A new study by astrophysicists at the University of Minnesota shows that high-energy light from small galaxies may have played a key role in the early evolution of the Universe. The research provides insight into how the universe was reionized, a problem astronomers have been trying to solve for years.
The research is published in The astrophysical journal, a peer-reviewed scientific journal of astrophysics and astronomy.
After the Big Bang, when the Universe formed billions of years ago, it was in an ionized state. This means that electrons and protons floated freely in space. As the Universe grew and began to cool, it shifted to a neutral state when protons and electrons combined into atoms, similar to the condensation of water vapor into a cloud.
Now, however, scientists have observed that the Universe is back in an ionized state. Understanding how this happened is a major endeavor in astronomy. Astronomers have speculated that reionization energy must come from the galaxies themselves. But it is incredibly difficult for enough high-energy light to escape from a galaxy due to the hydrogen clouds within it which absorb light, just as the clouds in Earth’s atmosphere absorb the light. sunlight on an overcast day.
Astrophysicists at the Minnesota Institute for Astrophysics at the College of Science and Engineering at the University of Minnesota may have found the answer to this problem. Using data from the Gemini Telescope, the researchers observed the very first galaxy in a “blown” state, meaning the hydrogen clouds were removed, allowing high-energy light to escape. Scientists suspect that the explosion was caused by numerous supernovas, or dying stars, exploding in a short period of time.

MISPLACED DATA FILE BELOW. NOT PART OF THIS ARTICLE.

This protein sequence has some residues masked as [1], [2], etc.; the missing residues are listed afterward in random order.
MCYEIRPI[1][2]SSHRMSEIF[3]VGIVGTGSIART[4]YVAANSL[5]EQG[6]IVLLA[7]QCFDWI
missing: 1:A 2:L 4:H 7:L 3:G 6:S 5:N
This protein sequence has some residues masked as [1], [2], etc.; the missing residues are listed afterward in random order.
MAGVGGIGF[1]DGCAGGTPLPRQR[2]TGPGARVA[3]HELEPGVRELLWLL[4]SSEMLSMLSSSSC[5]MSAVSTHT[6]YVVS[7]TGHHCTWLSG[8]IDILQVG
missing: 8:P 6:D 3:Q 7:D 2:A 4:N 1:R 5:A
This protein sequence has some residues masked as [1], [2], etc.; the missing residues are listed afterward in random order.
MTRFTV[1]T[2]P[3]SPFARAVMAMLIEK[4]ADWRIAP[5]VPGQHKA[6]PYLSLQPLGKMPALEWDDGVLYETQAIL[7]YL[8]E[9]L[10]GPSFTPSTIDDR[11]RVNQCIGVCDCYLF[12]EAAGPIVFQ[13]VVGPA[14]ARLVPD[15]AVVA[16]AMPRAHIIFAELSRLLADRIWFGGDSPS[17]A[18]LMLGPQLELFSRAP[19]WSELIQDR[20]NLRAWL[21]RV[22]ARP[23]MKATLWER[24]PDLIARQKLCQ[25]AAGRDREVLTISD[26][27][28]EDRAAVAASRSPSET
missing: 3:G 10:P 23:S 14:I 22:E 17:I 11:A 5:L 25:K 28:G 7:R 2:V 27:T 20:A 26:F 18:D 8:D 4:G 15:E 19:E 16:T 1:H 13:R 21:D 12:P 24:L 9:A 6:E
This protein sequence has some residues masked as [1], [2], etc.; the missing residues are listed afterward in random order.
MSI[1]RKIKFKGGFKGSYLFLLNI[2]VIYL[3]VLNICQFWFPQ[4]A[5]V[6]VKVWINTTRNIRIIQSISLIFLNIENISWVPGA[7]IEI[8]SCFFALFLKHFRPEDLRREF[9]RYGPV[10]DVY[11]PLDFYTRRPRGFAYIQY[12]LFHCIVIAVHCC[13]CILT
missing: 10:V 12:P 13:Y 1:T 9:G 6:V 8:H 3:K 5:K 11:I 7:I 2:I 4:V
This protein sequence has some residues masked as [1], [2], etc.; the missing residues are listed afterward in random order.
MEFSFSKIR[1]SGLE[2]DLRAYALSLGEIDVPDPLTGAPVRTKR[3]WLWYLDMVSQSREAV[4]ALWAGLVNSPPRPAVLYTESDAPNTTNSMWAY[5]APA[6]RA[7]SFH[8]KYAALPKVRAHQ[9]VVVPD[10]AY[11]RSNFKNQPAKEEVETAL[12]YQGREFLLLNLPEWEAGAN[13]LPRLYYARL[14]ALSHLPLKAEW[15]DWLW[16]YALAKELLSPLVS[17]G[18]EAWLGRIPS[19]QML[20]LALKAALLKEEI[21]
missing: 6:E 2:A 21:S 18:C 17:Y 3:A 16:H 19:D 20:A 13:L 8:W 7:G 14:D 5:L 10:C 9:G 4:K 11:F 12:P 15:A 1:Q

“Star formation can be thought of as balloon inflation,” explained Nathan Eggen, the lead author of the article who recently received his master’s degree in astrophysics from the University of Minnesota. “If, however, the star formation was more intense, then there would be a break or a hole in the surface of the balloon to let out some of that energy. In the case of this galaxy, the star formation was so powerful. that the balloon was torn to pieces, completely blown away by the wind. “
The galaxy, named Pox 186, is so small that it could fit inside the Milky Way. Researchers suspect that its compact size, coupled with its large population of stars – which is 100,000 times the mass of the sun – made blast possible.
The results confirm that a boost is possible, reinforcing the idea that small galaxies were primarily responsible for the reionization of the Universe and giving more information on how the Universe came to be what it is. today.
“There are a lot of science scenarios where you theorize that something should be, and you can’t actually find it,” Eggen said. “So getting observational confirmation that this sort of thing can happen is really important. If this scenario is possible, it means that there are other galaxies that have also existed in explosive states in the past. the consequences of this Blow-Away gives a direct glimpse into the impacts blow-aways would have had during the reionization process. “
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